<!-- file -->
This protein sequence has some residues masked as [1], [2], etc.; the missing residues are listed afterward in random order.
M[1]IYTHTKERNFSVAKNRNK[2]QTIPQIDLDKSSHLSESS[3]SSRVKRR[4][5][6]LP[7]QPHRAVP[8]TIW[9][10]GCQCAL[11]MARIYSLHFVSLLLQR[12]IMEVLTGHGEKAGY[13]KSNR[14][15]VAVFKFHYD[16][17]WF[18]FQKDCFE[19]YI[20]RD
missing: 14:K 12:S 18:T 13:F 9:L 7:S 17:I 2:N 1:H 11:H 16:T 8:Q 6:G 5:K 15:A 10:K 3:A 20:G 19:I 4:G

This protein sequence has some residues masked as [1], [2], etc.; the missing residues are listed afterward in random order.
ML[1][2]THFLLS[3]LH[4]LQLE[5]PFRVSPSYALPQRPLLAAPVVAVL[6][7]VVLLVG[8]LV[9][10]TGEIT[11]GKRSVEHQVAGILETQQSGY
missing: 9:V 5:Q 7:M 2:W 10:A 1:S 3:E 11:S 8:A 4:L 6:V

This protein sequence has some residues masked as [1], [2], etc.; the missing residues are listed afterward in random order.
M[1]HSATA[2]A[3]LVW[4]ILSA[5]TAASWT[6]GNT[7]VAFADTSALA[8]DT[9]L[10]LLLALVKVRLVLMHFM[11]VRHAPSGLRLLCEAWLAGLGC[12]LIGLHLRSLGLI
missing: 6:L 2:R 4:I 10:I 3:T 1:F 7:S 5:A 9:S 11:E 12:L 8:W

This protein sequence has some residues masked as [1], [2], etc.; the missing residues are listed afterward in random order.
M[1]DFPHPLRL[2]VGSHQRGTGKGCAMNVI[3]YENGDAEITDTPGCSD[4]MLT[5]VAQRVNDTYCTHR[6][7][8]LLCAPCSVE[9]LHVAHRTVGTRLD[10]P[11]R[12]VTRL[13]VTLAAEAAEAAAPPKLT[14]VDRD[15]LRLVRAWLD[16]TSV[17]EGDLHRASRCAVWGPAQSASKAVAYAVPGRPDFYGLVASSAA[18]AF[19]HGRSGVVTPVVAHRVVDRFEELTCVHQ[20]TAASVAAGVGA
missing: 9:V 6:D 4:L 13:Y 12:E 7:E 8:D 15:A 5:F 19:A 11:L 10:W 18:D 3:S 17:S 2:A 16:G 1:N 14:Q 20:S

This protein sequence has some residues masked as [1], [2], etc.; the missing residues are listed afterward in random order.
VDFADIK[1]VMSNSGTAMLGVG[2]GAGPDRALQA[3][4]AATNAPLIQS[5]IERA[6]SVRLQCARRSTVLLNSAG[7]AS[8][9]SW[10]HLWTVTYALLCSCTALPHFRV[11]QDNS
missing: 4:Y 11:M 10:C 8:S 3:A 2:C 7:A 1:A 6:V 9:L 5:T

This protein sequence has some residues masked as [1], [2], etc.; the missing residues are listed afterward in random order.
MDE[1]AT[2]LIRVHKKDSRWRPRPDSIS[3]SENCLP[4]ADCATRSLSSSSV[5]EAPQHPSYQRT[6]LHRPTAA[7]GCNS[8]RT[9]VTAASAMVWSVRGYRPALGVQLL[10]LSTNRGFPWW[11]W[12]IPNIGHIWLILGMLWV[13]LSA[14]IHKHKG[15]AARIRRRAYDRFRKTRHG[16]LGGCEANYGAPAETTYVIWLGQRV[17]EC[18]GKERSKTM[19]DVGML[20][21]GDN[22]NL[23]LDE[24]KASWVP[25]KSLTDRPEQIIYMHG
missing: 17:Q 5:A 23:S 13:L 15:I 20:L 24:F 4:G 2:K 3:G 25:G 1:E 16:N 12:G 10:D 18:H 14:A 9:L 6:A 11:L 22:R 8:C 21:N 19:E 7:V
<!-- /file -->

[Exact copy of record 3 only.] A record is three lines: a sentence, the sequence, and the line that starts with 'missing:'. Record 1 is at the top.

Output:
This protein sequence has some residues masked as [1], [2], etc.; the missing residues are listed afterward in random order.
M[1]HSATA[2]A[3]LVW[4]ILSA[5]TAASWT[6]GNT[7]VAFADTSALA[8]DT[9]L[10]LLLALVKVRLVLMHFM[11]VRHAPSGLRLLCEAWLAGLGC[12]LIGLHLRSLGLI
missing: 6:L 2:R 4:I 10:I 3:T 1:F 7:S 5:A 9:S 11:E 12:L 8:W